At this point I recommend reading the sections below from "Practical Windows Code and Driver Signing" - it will give you a decent insight into driver signing.

·         Anatomy of a signature

·         Signature requirements, specifically the section TRCA requirements for it to look good.

·         Installing a driver package

·         Driver package installation in Windows Vista and 7

Important information: The .cat file contains a cryptographic hash of all the files, if you modify any of the files it will break the hash. eg, editing of the .inf file.

All About The Manage-Drivers.ps1 Script

The script can be found here on my GitHub Gist.

The script can perform the following functions.

  • Inject drivers.

  • Inject drivers and hide Programs and Features entry.

  • Import certificate into Trust Publishers store pre driver injection.

  • Remove drivers.

  • Remove certificate from Trust Publishers store post driver removal.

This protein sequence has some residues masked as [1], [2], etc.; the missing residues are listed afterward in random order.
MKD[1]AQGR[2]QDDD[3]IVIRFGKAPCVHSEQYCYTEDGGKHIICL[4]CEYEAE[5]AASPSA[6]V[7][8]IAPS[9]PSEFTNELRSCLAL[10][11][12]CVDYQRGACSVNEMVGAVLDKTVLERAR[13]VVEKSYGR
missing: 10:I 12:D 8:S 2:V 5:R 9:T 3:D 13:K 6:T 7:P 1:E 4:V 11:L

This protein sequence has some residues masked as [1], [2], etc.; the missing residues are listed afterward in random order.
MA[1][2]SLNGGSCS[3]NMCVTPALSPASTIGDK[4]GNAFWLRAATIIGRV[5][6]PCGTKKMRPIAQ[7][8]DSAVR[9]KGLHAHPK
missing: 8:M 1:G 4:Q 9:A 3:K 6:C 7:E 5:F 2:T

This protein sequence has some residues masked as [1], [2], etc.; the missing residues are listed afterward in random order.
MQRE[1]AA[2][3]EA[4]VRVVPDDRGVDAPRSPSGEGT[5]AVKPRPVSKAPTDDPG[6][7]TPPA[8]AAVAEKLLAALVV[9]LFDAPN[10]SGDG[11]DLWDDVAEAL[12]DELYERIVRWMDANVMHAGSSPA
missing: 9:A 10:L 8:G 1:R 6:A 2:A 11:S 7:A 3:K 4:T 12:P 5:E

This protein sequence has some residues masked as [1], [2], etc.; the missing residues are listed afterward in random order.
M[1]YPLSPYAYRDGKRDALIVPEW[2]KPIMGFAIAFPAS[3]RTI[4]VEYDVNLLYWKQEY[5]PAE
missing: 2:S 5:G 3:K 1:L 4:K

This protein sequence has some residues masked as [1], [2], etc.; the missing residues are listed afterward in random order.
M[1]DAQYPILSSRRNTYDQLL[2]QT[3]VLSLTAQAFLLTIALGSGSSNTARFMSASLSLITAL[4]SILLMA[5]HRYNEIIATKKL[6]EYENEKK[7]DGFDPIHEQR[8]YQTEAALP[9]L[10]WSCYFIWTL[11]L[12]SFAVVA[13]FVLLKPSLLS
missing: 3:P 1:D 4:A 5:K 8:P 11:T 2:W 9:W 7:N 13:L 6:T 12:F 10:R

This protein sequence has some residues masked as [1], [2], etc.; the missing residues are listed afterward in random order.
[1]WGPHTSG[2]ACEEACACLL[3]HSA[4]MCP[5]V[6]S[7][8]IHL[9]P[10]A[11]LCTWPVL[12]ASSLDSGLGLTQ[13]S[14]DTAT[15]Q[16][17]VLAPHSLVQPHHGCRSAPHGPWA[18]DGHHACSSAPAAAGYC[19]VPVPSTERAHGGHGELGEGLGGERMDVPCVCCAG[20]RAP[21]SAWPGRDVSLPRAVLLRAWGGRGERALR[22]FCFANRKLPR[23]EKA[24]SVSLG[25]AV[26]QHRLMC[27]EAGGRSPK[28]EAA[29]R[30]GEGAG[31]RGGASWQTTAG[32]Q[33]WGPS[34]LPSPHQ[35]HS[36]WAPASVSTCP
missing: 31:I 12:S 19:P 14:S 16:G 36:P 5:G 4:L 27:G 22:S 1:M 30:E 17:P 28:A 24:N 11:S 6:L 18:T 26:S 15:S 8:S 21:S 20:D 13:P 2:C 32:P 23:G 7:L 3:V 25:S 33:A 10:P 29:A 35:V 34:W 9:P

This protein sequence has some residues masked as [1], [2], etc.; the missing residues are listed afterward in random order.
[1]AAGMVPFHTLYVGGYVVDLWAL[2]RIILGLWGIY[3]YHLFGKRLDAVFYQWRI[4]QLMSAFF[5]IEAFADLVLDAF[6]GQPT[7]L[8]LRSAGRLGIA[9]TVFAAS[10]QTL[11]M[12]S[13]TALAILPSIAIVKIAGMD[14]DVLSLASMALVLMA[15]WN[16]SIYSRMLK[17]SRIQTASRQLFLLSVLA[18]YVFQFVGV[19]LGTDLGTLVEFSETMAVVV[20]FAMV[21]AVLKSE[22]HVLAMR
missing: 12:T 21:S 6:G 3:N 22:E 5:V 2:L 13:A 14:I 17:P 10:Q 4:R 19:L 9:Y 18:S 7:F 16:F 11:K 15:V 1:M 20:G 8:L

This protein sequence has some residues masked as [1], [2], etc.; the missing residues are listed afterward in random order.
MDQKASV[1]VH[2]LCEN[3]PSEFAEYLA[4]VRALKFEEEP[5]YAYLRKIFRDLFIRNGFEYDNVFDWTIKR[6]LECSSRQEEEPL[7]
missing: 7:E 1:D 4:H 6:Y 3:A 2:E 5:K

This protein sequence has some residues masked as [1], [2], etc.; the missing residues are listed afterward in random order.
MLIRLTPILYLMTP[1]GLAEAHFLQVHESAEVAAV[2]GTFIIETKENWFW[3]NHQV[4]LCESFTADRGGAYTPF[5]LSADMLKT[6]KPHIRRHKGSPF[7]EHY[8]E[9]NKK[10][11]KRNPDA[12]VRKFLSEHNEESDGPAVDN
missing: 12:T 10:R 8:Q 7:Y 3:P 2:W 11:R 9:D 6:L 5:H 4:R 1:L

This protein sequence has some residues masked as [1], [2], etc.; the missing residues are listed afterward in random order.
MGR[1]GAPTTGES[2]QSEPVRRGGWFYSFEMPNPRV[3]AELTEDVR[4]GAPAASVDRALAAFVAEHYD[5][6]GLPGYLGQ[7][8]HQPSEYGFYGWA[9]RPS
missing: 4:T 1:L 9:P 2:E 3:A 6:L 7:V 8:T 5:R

• All the above with Logging.

There are a number inbuilt script variables that can be changed as per requirements, they are as follows.

$LogFile, change this to your desired log location. Default is %Windows%\Temp

$DPInst32, name of DPInst 32bit executable.

$DPInst64, name of DPIsnt 64bit executable.

$WithThisErrorCode, set to 0 to gracefully exit or set to 1 to fatally exit.


It’s important to note that if you plan to use $WithThisErrorCode to fatally exit, it needs to be used in conjunction with the DeploymentConfig xml attribute <Wait RollbackOnError="true" Timeout="30"/>.


The script has two mandatory parameters which are as follows.